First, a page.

Public Awareness – Fall 2018

Minnesota Celebrates 8/11 Day: CenterPoint Energy Hosts 5th Annual 811 5K Run/Walk in Minneapolis

BY AARON CORNELIUS

CENTERPOINT ENERGY (CNP) hosted the annual 811 5K Run/Walk on Saturday, August 11, 2018 at Bde Maka Ska, formerly known as Lake Calhoun. CNP partnered with Twin Cities Firefighters to raise money for Operation Warm Coats for Kids, a non-profit that gives new, warm coats to children in need.

In addition to the 5K run/walk, the event featured a run for children, a demonstration safety fair, fire trucks, and other safety-themed games and activities. Hundreds of people from all around the Twin Cities Metro area came out to participate in the event. The 5K run/walk started at 8:11 a.m. on 8/11 to raise awareness of the 811 One Call service and the importance of calling 811 to reach Gopher State One Call (GSOC) two working days in advance of any digging project.

“75 percent of our gas leaks are a result of unsafe digging activities,” said CNP spokeswoman Becca Virden. “The demonstrations at the safety fair helped educate people on safe digging practices and encouraged them to inform their friends and neighbors on what to do in the event of a utility damage emergency. Our goal for this event was to create a domino effect that prevents damage to people and property though education.”

This year marked the fifth consecutive year that CNP has worked with GSOC, Xcel Energy and other utilities to organize the 811 5K Walk/Run. In its first year, all proceeds were donated to Kevin Grutzmacher, public relations & education coordinator for GSOC, Minnesota’s statewide One Call center, who was paralyzed in late 2012 after falling from a tree stand while deer hunting. Together, CNP, Rhino Markers/Infrastructure Resources, Minneapolis Fire Department and other Minnesota utility companies raised over $20,000 to help purchase an electric wheelchair for Grutzmacher and pay for some of his medical bills.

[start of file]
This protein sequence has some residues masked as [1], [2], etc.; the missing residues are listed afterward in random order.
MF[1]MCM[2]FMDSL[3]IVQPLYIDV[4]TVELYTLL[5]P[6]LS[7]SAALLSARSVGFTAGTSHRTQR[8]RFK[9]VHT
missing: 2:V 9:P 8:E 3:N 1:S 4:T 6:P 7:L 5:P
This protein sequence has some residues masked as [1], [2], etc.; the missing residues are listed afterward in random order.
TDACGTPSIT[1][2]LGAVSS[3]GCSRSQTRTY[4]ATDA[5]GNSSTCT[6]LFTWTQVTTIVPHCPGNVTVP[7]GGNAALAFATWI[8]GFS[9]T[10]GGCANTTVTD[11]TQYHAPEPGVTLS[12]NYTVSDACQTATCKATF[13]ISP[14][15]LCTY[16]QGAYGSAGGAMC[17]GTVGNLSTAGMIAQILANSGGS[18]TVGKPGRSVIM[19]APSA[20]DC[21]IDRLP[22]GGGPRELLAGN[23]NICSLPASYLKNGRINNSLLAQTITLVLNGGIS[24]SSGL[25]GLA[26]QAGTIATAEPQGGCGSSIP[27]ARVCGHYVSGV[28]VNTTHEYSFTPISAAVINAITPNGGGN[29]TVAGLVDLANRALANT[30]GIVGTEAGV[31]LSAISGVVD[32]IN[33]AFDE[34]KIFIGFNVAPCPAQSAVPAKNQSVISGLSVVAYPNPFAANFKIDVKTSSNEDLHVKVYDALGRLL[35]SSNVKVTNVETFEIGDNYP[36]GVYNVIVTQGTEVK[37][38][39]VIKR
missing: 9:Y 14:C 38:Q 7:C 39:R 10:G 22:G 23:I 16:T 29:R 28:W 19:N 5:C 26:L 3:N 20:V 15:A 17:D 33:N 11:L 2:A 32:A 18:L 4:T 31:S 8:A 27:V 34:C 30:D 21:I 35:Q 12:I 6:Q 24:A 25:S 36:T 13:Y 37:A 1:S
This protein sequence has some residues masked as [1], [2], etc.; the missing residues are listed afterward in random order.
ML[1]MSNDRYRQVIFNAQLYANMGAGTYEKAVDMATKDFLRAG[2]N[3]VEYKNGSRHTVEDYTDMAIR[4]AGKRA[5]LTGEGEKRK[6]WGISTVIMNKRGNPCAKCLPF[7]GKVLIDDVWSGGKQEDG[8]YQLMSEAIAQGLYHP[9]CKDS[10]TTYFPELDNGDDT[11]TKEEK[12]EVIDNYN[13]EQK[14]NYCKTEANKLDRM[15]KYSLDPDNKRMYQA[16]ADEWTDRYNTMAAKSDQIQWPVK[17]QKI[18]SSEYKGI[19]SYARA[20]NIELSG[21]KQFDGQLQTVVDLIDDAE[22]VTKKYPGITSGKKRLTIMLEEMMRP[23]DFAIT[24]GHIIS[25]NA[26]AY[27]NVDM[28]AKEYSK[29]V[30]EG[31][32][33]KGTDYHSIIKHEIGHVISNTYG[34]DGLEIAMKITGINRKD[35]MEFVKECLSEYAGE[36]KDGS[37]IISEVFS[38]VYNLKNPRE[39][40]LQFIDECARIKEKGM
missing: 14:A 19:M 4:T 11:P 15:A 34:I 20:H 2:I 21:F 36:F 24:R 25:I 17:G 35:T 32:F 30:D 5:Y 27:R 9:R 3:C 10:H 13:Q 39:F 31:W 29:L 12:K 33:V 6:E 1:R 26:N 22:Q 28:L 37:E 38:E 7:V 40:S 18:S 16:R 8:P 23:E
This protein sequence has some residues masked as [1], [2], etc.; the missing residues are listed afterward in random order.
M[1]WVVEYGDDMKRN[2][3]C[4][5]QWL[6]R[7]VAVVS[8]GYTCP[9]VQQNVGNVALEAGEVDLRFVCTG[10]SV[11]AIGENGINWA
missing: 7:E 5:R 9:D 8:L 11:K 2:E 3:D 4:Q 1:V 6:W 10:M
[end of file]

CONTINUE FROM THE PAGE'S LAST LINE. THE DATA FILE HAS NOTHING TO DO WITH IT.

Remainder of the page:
In the years after 2013, CNP partnered with Twin Cities Firefighters to raise money for Operation Warm Coats for Kids. In 2017, CenterPoint Energy and other utility companies donated more than $18,000 towards providing new winter coats for children in need in the Twin Cities.

“When temperatures go below freezing, a lot of times parents won’t send their kids to school because it is dangerous for them to be outside without a coat. When we provide those kids with warm winter coats, we’ve found that it increases attendance at schools in low-income areas,” said Virden.

Dozens of CenterPoint Energy and other utility employee volunteers worked together to organize this event. Local news anchors emceed the event and Minneapolis Mayor Jacob Frey participated in the run/walk. This year, the 811 5k Run/Walk raised enough money to buy hundreds of new coats for Operation Warm Coats for Kids.


Aaron Cornelius is Public Relations Specialist with CenterPoint Energy. He can be reached at aaron.cornelius@centerpointenergy.com.


Cross Bores: CGA Members Work Together to Measure and Address this Dangerous Type of Utility Damage

CROSS BORES, which occur when an existing underground facility is intersected by another, is a persistent issue in the damage prevention industry. A number of factors combine to make the issue particularly complex. Given the serious nature of the incidents they can lead to, Common Ground Alliance (CGA) members continue to work through the consensus- based process to address cross bores. Cross bores can be considered a two-pronged issue: 1) avoiding creation of new ones, and 2) avoiding incidents caused by the ones already in the ground.